We have had 6 flights so far from Shanghai to Canada and we have entered into contractual arrangements with CargoJet and Air Canada to provide sufficient capacity going forward. The first 2 flights organized as part of this effort arrived in Toronto on April 1 and April 6, delivering a resupply of personal protective equipment. The April 6 flight arrived with about 8 million surgical masks ordered by the federal government, and other orders made directly by the governments of Nova Scotia and Quebec. When Cargojet flight 1392 touched down in Hamilton on April 11 and our follow-on 3 Air Canada flights on April 12 and 13, they it brought in large quantities of badly needed N95 respirator masks to help in the fight against COVID-19.
More flights are being arranged on a regular basis.
On April 11, Air Canada publicly announced that it was boosting its cargo capacity by stripping the seats out of 3 of its enormous Boeing 777 aircraft to double their cargo capacity. "
Bringing critical medical and other vital supplies rapidly to Canada and helping distribute them across the country is imperative to combating the COVID-19 crisis," Tim Strauss, vice-president of cargo at Air Canada, said in a statement.
The government is also leveraging Canadian innovation and ingenuity by investing directly in our businesses. Innovation, Science and Economic Development Canada (ISED) is leading through the Plan to Mobilize Industry to Fight COVID-19 Plan to Mobilize Industry to fight COVID-19, introducing new measures to directly support businesses to rapidly scale up production or retool their manufacturing lines to develop products made in Canada that will help in the fight against COVID-19.
To date, Public Services and Procurement Canada (PSPC) has placed orders for millions of key items, such as masks, tests, ventilators, and we have established agreements with Canadian companies that are stepping up to support Canada’s efforts to combat COVID-19:
- Stanfield’s: contract to produce thousands of gowns
- Fluid Energy: contract to produce hand sanitizer
- Medicom: scale up domestic production of masks, a company that has already delivered some of the more than 16 million surgical masks that Canada has received
- Thornhill Medical: Immediate purchase of 20 in-stock ventilator units, with requirement to produce 1000 additional units. Thornhill Medical has partnered with Linamar to support manufacturing of the ventilators
- Spartan: purchase of testing kits
Canadian entrepreneurs: Pivoting to personal protection equipment production, success stories
Canada Goose has announced its plans to ramp up domestic production of personal protective equipment (PPE) for frontline healthcare workers across Canada. Over the next 2 weeks, the company will begin to reopen all of its 8 Canadian facilities and, at full capacity as many as 900 employees will be working to support the efforts. With new contracts in place, Canada Goose will produce at least 60,000 gowns per week, with plans to deliver up to 1.5 million, at cost. Any unintentional profits, potentially derived from efficiencies, will be donated to national COVID-19 relief funds.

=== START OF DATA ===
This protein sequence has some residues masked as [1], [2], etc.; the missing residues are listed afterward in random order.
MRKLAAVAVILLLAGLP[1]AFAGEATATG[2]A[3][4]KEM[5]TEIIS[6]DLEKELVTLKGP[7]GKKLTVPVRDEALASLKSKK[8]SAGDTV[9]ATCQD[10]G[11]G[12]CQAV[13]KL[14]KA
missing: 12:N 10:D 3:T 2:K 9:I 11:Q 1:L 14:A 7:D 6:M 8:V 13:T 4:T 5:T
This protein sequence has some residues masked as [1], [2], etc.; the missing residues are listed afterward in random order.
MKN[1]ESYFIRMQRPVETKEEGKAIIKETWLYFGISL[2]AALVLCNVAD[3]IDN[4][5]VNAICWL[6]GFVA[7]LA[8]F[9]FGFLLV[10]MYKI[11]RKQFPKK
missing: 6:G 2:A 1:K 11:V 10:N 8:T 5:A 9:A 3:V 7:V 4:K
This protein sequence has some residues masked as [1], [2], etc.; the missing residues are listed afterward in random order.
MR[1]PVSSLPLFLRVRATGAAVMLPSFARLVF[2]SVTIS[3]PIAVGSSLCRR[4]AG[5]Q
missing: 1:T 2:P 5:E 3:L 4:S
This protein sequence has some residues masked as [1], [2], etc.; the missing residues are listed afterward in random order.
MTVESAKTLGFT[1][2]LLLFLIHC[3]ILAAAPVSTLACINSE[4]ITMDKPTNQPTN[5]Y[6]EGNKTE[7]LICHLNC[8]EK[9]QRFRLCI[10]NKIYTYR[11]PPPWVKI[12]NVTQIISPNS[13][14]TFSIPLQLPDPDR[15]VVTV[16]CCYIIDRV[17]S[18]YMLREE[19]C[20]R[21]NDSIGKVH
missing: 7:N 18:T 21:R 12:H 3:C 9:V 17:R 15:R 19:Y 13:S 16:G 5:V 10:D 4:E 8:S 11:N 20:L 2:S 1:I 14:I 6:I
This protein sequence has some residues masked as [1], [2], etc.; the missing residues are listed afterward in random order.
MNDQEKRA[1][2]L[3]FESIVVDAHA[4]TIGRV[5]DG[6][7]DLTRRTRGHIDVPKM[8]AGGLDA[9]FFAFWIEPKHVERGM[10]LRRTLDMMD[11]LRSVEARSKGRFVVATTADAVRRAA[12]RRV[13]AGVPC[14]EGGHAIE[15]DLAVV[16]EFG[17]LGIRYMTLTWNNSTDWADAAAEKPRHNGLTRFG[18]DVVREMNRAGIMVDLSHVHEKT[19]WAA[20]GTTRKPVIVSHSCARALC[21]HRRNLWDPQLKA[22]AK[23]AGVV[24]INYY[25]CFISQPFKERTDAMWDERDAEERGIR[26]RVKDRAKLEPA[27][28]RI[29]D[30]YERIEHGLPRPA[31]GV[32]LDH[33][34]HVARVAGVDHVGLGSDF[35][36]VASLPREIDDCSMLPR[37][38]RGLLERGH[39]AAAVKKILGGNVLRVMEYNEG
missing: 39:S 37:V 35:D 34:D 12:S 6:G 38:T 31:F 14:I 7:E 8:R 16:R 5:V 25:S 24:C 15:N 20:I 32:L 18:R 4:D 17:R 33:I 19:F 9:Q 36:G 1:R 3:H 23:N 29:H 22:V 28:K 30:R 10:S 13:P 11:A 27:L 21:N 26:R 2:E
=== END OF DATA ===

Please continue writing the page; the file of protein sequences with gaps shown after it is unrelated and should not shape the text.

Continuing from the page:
This announcement builds on its commitment to manufacture and donate 14,000 units of gowns and scrubs at no charge. Produced in 2 of its Toronto and Winnipeg facilities, product shipments to hospitals and healthcare facilities across Canada, began this week.
Molded Precision Components
Molded Precision Components (MPC) is shifting its plastic-injection moulding company’s output from making auto parts to producing components of medical face shields. MPC, a 60-person firm in Oro-Medonte Township, just north of Toronto, normally makes car housings, seals or cable fittings.
The company’s in-house engineers and tool designers have turned their attention to medical protective gear. Working with a firefighter, a paramedic and a local physician who serves high-risk patients, MPC designed a headset component for medical face shields.
A historic Canadian undergarment factory famed for long johns and boxer shorts is about to rapidly reinvent itself as a domestic producer of medical gowns.
Jon Stanfield, the chief executive of the fifth-generation family firm, said in an interview he’s already sourced approved fabric from nearby Intertape Polymer, and is ready to be producing medical clothing within days. Stanfield said the firm has patterns and machinery that would initially produce more than 2,000 gowns daily per shift to help feed a Canadian demand for garments that emerged after the pandemic sliced supply from China.
In the 1890s, the company invented shrink-proof heavy woolen underwear used by workers during the Klondike gold rush; in the First World War, the factory was converted to provide wool blankets to keep soldiers warm in the trenches; and in Second World War, it supplied base layers of underclothing.
Donations: How they are being used
Public Health Agency of Canada (PHAC) has launched an initiative and is leading the co-ordination of donations of medical supplies and equipment in partnership with a number of key partners including Amazon, Canada Post, and the Canadian Armed Forces.
Individuals, businesses and other organizations can contact PHAC through the Donations to help combat COVID-19 website, which will then trigger a series of activities from their partners, depending on whether the donations are located domestically, or internationally. Once donations have been identified, they will be transported to Canada, sorted by the Canadian Red Cross, and then provided to provinces/territories for distribution.
Interested donors with sealed personal protective equipment (PPE) purchased in Canada should consider donating directly to their local hospital, healthcare authority, or other provider. If donors are unsure about the quality, or require assistance transporting/importing large orders, PHAC has established testing processes to ensure all PPE equipment meets Canadian standards.